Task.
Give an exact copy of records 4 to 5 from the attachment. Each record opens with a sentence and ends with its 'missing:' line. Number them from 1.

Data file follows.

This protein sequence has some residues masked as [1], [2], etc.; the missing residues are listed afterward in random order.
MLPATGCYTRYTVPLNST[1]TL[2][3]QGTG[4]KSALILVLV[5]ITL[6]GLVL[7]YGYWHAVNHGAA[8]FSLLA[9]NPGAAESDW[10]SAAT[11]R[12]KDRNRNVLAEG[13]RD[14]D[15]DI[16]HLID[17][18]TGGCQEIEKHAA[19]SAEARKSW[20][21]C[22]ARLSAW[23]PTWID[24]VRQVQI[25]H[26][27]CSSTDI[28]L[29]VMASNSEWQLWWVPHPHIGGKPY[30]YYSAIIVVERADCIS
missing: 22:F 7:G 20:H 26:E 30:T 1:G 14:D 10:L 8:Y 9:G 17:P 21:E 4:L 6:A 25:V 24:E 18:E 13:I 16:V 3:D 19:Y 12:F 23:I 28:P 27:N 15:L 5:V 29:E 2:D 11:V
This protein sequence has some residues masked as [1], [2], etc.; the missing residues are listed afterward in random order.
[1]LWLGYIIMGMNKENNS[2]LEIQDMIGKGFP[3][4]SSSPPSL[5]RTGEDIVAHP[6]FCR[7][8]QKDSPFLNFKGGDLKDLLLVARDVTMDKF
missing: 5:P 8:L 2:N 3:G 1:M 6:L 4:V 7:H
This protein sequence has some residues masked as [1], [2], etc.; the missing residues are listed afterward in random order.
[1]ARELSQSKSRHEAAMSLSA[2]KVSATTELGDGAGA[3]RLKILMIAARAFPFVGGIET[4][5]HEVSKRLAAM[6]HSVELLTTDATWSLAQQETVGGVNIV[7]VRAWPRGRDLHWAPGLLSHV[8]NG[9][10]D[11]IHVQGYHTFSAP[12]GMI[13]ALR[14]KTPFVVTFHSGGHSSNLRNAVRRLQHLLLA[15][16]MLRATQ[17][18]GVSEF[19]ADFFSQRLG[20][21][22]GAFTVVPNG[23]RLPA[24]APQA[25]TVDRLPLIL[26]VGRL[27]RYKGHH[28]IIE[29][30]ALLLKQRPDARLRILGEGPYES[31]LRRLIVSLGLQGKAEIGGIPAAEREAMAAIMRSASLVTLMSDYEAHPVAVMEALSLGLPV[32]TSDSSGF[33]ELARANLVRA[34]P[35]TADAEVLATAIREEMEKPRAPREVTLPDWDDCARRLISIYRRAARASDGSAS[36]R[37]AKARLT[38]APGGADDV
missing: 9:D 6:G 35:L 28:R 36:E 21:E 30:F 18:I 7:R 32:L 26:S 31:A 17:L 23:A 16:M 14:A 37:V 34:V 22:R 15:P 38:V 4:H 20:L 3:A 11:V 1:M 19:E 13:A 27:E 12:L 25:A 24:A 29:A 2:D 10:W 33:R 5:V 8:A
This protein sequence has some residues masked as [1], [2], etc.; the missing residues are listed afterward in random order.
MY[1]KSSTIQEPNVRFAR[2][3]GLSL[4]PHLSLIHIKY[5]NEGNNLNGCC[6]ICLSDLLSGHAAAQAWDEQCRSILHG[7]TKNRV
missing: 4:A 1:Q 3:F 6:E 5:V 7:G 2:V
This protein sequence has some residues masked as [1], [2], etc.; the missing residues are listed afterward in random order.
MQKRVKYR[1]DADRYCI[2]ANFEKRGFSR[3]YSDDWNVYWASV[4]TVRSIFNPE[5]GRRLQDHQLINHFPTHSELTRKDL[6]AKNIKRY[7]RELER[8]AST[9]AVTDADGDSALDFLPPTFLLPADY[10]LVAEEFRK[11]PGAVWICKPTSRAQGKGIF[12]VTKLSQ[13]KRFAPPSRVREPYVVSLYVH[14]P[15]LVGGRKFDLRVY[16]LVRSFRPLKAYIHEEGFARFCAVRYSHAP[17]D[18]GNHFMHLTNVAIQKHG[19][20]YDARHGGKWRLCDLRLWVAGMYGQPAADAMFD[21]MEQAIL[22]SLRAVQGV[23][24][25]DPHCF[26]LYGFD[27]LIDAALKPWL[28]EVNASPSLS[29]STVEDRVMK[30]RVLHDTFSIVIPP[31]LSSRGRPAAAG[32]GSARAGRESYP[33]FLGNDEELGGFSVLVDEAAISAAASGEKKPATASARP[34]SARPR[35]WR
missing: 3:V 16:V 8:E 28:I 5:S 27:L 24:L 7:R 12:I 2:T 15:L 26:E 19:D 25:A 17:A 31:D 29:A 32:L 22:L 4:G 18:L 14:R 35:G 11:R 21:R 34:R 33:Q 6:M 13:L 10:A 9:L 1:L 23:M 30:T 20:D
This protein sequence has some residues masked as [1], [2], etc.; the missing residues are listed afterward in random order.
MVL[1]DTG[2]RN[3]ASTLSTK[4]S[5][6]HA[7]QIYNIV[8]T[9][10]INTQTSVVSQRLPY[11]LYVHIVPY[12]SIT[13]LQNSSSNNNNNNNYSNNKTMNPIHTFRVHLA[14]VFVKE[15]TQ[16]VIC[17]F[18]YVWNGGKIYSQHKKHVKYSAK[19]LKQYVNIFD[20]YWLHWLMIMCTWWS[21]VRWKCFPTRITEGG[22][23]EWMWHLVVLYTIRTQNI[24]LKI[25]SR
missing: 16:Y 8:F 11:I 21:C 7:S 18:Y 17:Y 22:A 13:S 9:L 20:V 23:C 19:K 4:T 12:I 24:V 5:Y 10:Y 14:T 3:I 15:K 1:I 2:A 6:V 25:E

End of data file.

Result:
This protein sequence has some residues masked as [1], [2], etc.; the missing residues are listed afterward in random order.
MY[1]KSSTIQEPNVRFAR[2][3]GLSL[4]PHLSLIHIKY[5]NEGNNLNGCC[6]ICLSDLLSGHAAAQAWDEQCRSILHG[7]TKNRV
missing: 4:A 1:Q 3:F 6:E 5:V 7:G 2:V
This protein sequence has some residues masked as [1], [2], etc.; the missing residues are listed afterward in random order.
MQKRVKYR[1]DADRYCI[2]ANFEKRGFSR[3]YSDDWNVYWASV[4]TVRSIFNPE[5]GRRLQDHQLINHFPTHSELTRKDL[6]AKNIKRY[7]RELER[8]AST[9]AVTDADGDSALDFLPPTFLLPADY[10]LVAEEFRK[11]PGAVWICKPTSRAQGKGIF[12]VTKLSQ[13]KRFAPPSRVREPYVVSLYVH[14]P[15]LVGGRKFDLRVY[16]LVRSFRPLKAYIHEEGFARFCAVRYSHAP[17]D[18]GNHFMHLTNVAIQKHG[19][20]YDARHGGKWRLCDLRLWVAGMYGQPAADAMFD[21]MEQAIL[22]SLRAVQGV[23][24][25]DPHCF[26]LYGFD[27]LIDAALKPWL[28]EVNASPSLS[29]STVEDRVMK[30]RVLHDTFSIVIPP[31]LSSRGRPAAAG[32]GSARAGRESYP[33]FLGNDEELGGFSVLVDEAAISAAASGEKKPATASARP[34]SARPR[35]WR
missing: 3:V 16:V 8:E 28:I 5:S 27:L 24:L 7:R 12:I 2:T 15:L 26:E 19:D 25:A 17:A 31:D 29:A 32:L 22:L 4:G 18:L 14:R 35:G 11:R 21:R 34:R 33:Q 6:M 13:L 10:A 9:L 1:L 23:M 30:T 20:D